Microscope by ‘Hartnack et cie’

Microscope, Hartnack et cie. Photo: Bergen City Museum. Belongs to the Bergen Collections on the History of Medicine.

This is the type of microscope that Armauer Hansen was using when he discovered the leprosy bacterium. He mentions in his 1874 publication that he was using a Hartnack lens No. 11 to examine tissue samples when he observed the ‘rod-shaped bodies’ that turned out to be Mycobacterium leprae.

In his 1880 publication, he also mentions that he had used a Hartnack lens No. 9 to examine the distilled water that he used to examine the tissue samples from Johannes Gill on 28 February 1873. There is reason to assume that Hansen also performed other examinations using the same microscope.

The microscope stand is engraved with the inscription E. Hartnack et Cie. Place Dauphine 21. Paris. The company worked under this name and at this address from 1870 to 1872, so the microscope probably dates from this period.

Hartnack microscopes were renowned for their high quality. Other famous scientists, such as the French biologist Louis Pasteur and the German physician Robert Koch, also used microscopes by Hartnack. The microscopes received an award at the International Exhibition in London in 1862. In 1868, Hartnack was awarded an honorary doctorate for their excellent microscopes at the University of Bonn, where Hansen stayed in 1870. It is possible that Hansen purchased the microscope during his time there, but this is not known for sure.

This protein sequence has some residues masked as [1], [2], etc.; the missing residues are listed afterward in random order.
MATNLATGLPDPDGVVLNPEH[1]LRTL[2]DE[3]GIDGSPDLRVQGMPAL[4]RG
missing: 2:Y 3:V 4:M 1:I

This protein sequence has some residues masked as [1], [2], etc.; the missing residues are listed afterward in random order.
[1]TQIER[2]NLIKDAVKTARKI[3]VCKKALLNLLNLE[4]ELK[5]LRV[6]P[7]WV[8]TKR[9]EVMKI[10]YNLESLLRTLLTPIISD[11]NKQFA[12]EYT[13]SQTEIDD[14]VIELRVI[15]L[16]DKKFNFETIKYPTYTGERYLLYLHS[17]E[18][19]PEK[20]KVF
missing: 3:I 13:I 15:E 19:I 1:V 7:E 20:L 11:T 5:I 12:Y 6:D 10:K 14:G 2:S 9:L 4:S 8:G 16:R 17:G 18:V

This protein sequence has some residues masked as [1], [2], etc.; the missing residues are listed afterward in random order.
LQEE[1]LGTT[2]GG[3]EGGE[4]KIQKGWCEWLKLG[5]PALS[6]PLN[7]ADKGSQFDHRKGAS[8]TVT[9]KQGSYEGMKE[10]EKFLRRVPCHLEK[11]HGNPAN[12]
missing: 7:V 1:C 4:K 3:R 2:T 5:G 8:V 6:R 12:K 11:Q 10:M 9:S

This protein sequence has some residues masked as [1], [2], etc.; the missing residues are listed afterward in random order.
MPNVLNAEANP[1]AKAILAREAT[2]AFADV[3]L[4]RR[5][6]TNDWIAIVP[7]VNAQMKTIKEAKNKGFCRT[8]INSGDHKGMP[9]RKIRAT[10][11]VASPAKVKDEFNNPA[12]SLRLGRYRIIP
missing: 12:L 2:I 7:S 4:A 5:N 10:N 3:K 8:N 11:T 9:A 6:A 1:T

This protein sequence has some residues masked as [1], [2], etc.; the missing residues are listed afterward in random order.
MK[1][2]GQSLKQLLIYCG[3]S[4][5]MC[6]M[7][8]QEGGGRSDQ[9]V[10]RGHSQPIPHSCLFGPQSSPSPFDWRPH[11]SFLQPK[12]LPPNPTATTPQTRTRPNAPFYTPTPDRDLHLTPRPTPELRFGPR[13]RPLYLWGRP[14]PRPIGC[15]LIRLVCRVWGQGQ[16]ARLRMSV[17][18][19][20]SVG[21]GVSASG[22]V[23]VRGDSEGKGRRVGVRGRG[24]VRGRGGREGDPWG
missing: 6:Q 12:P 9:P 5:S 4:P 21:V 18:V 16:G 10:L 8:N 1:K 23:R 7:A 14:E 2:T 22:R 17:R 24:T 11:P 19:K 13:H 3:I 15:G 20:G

Portrait Armauer Hansen. Photo: Fredrik Klem. University of Bergen Library.
Hansen as a young man picture sometime between 1860 and 1870.
Photo: Fredrik Kleim. The University of Bergen Library.
Microscope belonging to The Bergen Collections on the History of Medicine. Photo: Bergen City Museum.
The microscope on display in the Armauer Hansen Commemorative Room.
Photo: Bergen City Museum.
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